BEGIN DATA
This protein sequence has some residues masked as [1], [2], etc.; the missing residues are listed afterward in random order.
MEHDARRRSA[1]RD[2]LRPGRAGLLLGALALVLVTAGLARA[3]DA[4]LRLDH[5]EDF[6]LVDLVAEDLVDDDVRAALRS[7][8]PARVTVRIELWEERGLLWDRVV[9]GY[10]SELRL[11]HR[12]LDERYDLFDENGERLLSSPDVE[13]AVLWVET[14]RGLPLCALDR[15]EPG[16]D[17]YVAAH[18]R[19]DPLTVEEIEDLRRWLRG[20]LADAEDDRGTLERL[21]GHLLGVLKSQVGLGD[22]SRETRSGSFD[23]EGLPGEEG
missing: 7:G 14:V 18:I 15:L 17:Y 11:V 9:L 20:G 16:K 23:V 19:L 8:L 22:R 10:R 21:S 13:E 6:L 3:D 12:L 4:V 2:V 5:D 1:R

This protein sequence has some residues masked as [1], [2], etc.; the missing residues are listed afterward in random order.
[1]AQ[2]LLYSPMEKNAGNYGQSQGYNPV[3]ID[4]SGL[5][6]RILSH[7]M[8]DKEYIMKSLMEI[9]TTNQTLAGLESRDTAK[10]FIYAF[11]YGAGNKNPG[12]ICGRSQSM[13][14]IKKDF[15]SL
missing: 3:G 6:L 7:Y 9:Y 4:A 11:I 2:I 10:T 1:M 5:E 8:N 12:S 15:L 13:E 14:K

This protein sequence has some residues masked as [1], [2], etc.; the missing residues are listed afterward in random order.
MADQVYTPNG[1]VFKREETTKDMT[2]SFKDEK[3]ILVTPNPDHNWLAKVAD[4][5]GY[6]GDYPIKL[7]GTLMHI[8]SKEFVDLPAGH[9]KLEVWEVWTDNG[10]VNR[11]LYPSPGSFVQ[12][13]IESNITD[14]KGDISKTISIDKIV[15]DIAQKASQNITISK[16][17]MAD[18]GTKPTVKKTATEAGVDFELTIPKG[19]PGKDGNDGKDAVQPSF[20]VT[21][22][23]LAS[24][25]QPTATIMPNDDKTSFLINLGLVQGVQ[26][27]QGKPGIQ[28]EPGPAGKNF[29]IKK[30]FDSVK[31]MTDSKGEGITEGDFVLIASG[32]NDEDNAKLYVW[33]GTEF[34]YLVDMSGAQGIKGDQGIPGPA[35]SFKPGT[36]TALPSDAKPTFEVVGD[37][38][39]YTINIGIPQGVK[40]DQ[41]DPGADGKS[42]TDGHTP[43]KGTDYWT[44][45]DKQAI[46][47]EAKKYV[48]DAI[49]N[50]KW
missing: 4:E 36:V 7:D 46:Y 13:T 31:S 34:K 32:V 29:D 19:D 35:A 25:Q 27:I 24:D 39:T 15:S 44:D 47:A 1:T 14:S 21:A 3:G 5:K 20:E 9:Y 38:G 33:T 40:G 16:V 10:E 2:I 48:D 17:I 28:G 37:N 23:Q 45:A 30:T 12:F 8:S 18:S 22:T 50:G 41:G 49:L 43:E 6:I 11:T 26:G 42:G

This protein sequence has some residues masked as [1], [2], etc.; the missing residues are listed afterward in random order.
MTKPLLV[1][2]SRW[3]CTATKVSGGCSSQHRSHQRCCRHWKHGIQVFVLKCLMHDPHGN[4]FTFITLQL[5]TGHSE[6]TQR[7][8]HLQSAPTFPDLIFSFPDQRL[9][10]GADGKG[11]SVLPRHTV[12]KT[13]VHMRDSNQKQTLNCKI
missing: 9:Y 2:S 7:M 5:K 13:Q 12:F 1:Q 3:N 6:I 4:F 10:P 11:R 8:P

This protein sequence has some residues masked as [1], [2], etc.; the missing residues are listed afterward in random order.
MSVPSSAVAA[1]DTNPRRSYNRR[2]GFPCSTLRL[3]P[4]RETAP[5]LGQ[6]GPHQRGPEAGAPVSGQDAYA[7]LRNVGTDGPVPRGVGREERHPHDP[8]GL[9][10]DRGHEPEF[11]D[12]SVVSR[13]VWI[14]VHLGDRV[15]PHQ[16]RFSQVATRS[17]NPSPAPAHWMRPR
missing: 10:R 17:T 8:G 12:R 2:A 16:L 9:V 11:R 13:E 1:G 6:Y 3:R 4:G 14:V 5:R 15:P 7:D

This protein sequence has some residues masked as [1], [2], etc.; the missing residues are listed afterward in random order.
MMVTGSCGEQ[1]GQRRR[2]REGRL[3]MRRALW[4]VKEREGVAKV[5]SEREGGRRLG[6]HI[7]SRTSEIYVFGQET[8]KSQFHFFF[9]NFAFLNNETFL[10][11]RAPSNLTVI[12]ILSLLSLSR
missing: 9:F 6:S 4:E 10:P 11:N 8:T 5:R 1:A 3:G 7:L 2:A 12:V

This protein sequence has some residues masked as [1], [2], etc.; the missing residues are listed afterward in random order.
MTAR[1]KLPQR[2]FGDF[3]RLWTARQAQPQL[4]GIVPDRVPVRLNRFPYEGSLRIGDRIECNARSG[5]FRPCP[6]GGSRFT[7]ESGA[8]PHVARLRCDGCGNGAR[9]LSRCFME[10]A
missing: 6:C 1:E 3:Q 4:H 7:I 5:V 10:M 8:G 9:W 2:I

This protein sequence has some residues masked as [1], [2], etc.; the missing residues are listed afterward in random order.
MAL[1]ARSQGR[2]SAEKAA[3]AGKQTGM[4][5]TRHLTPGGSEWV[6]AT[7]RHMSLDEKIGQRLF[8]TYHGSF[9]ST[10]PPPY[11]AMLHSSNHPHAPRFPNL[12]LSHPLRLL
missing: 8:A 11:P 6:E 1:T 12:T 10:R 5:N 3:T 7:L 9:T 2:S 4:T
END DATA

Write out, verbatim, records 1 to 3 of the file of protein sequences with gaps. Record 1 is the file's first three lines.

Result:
This protein sequence has some residues masked as [1], [2], etc.; the missing residues are listed afterward in random order.
MEHDARRRSA[1]RD[2]LRPGRAGLLLGALALVLVTAGLARA[3]DA[4]LRLDH[5]EDF[6]LVDLVAEDLVDDDVRAALRS[7][8]PARVTVRIELWEERGLLWDRVV[9]GY[10]SELRL[11]HR[12]LDERYDLFDENGERLLSSPDVE[13]AVLWVET[14]RGLPLCALDR[15]EPG[16]D[17]YVAAH[18]R[19]DPLTVEEIEDLRRWLRG[20]LADAEDDRGTLERL[21]GHLLGVLKSQVGLGD[22]SRETRSGSFD[23]EGLPGEEG
missing: 7:G 14:V 18:I 15:L 17:Y 11:V 9:L 20:G 16:K 23:V 19:L 8:L 22:R 10:R 21:S 13:E 6:L 3:D 12:L 4:V 2:V 5:D 1:R

This protein sequence has some residues masked as [1], [2], etc.; the missing residues are listed afterward in random order.
[1]AQ[2]LLYSPMEKNAGNYGQSQGYNPV[3]ID[4]SGL[5][6]RILSH[7]M[8]DKEYIMKSLMEI[9]TTNQTLAGLESRDTAK[10]FIYAF[11]YGAGNKNPG[12]ICGRSQSM[13][14]IKKDF[15]SL
missing: 3:G 6:L 7:Y 9:Y 4:A 11:I 2:I 10:T 1:M 5:E 8:N 12:S 15:L 13:E 14:K

This protein sequence has some residues masked as [1], [2], etc.; the missing residues are listed afterward in random order.
MADQVYTPNG[1]VFKREETTKDMT[2]SFKDEK[3]ILVTPNPDHNWLAKVAD[4][5]GY[6]GDYPIKL[7]GTLMHI[8]SKEFVDLPAGH[9]KLEVWEVWTDNG[10]VNR[11]LYPSPGSFVQ[12][13]IESNITD[14]KGDISKTISIDKIV[15]DIAQKASQNITISK[16][17]MAD[18]GTKPTVKKTATEAGVDFELTIPKG[19]PGKDGNDGKDAVQPSF[20]VT[21][22][23]LAS[24][25]QPTATIMPNDDKTSFLINLGLVQGVQ[26][27]QGKPGIQ[28]EPGPAGKNF[29]IKK[30]FDSVK[31]MTDSKGEGITEGDFVLIASG[32]NDEDNAKLYVW[33]GTEF[34]YLVDMSGAQGIKGDQGIPGPA[35]SFKPGT[36]TALPSDAKPTFEVVGD[37][38][39]YTINIGIPQGVK[40]DQ[41]DPGADGKS[42]TDGHTP[43]KGTDYWT[44][45]DKQAI[46][47]EAKKYV[48]DAI[49]N[50]KW
missing: 4:E 36:V 7:D 46:Y 13:T 31:S 34:K 32:V 29:D 19:D 35:A 25:Q 27:I 24:D 39:T 15:S 44:D 47:A 1:T 14:S 21:A 3:G 5:K 20:E 9:Y 38:G 33:T 40:G 16:V 10:E 2:I 48:D 17:I 28:G 37:N 23:Q 45:A 30:T 12:F 8:S 18:S 22:T 50:G 41:G 49:L 43:E 6:I 11:T 26:G 42:G